Key Legal Documents Your Parents Need to Communicate Their Wishes for the Future

The Arbors Blog
Posted by The Arbors on Aug 17, 2018 10:31:06 AM

Mother and daughter going through paperwork

It may be a difficult conversation to have, but as your parents get older, you will need to start talking to them about their finances and their wishes for the future. Advance care planning and gathering this information up front lets you get the right plan in place so that you aren't scrambling to gather documents and make important decisions when a parent unexpectedly becomes ill or injured.

There are key legal documents every adult — especially seniors — should have in place to plan how their affairs will be handled in the future and to make sure their wishes regarding their end-of-life plans are clear. They help minimize conflicts and confusion with your family and health care providers if your parents become seriously ill or when they die.

If your parents are reluctant to tell you how much they are worth or to reveal the contents of their will, let them know that your main concern is to know where to find important records in the event something happens. You can’t predict when something might happen, so preparation will help in making legal and medical decisions for your loved one.

Here are the key documents you need. Keep in mind that these documents have names that sound alike, so make sure you are getting the documents you want. Also, laws vary state by state, so find out about the rules, requirements, and forms used in your state.


A will lets your parents name the people they want their money and property to go to after they die. It also allows them to designate an executor to ensure their wishes are carried out and allows them to name guardians if they have minor or dependent children.

Revocable Living Trusts

Like a will, if your parents own real estate or have considerable assets, another option they may want to consider is a revocable living trust. This allows your parents’ estate to avoid the time

and expense of probate (the public legal process that examines estates after death) and helps ensure their estate’s privacy.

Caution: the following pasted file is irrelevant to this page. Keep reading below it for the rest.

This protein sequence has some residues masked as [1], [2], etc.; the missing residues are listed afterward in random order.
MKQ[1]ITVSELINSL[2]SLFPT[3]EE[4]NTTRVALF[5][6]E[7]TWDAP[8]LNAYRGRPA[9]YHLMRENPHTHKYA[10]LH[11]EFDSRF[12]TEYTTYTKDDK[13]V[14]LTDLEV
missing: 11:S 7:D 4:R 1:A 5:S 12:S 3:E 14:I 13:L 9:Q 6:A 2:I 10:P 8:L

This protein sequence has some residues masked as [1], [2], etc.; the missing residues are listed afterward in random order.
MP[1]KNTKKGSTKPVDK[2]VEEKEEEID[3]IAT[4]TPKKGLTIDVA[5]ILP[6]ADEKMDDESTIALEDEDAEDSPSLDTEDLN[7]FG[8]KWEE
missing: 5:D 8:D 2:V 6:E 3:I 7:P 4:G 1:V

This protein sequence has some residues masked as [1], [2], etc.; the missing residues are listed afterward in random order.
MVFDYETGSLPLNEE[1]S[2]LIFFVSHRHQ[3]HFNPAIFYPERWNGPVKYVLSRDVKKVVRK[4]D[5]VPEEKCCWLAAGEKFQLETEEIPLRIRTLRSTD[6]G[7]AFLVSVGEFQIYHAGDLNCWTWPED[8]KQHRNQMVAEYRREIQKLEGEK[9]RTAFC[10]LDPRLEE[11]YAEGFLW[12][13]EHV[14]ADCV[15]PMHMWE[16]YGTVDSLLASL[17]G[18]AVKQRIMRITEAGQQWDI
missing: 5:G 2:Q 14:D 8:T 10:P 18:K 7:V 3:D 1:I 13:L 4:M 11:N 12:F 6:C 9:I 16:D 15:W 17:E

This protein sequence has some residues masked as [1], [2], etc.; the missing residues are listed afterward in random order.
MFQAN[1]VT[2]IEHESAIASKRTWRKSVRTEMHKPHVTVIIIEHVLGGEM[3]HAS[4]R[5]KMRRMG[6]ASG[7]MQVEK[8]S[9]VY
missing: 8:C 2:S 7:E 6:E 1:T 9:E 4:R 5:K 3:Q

Bank Account Access

You’ll want to get a good idea of your parents’ current source of income. If your parents have investment income or a pension plan, get account details, and find out where they keep important documents. This is also a good time to ask if they are working with a financial planner or other adviser and to get contact information if they are.

Your parents may want to make you, or another loved one an authorized agent — but not a joint owner — of their bank account so that they can act for them in an emergency. They may also want to give your authority to have access to their safe deposit box.

Durable Power of Attorney for Finances

This allows your parents to designate someone they trust to make financial, tax, and legal decisions on their behalf if they lose their decision-making capacity. Typically, a durable power of attorney for finances goes into effect as soon as it is signed; however, a date or event in the future can be specified, such as when a doctor certifies that their patient has become unable to make financial decisions.

If your parent becomes unable to manage their finances on their own and they don’t have a durable power of attorney for finances, the court will appoint someone to manage their financial affairs as a guardian or conservator.

Advance Directives for Health Care

This general term describes a variety of documents about health care wishes, including living will, health care directive, health care proxy, health care power of attorney, and durable power of attorney for health care decisions. The two documents that spell out your parents’ wishes regarding their end-of-life medical treatment are a living will and a health care power of attorney.

A health care power of attorney is a special kind of durable power of attorney that lets your parents authorize a loved one to make medical decisions on their behalf if they become unable to. More limited than the health care power of attorney, a living will tells doctors what kind of care your parents want to receive if they become incapacitated.

If they have not made these arrangements, ask them who they'd like to take the lead on decision-making if the unexpected happens. It's important to let them know that you will respect their wishes and support their choices so you can have an honest discussion.

With these documents in order, you and your loved ones can rest assured that their assets are safely accounted for and their health care wishes will be met.

For several worksheets that you can complete with the help of your parents, including a personal record of where your loved one keeps their important documents, download Getting Your Affairs in Order: A Guide to Advance Care Planning and Emergency Preparedness.Getting Your Affairs in Order: A Guide to Advance Care Planning and Emergency Preparedness

Topics: Financial Resources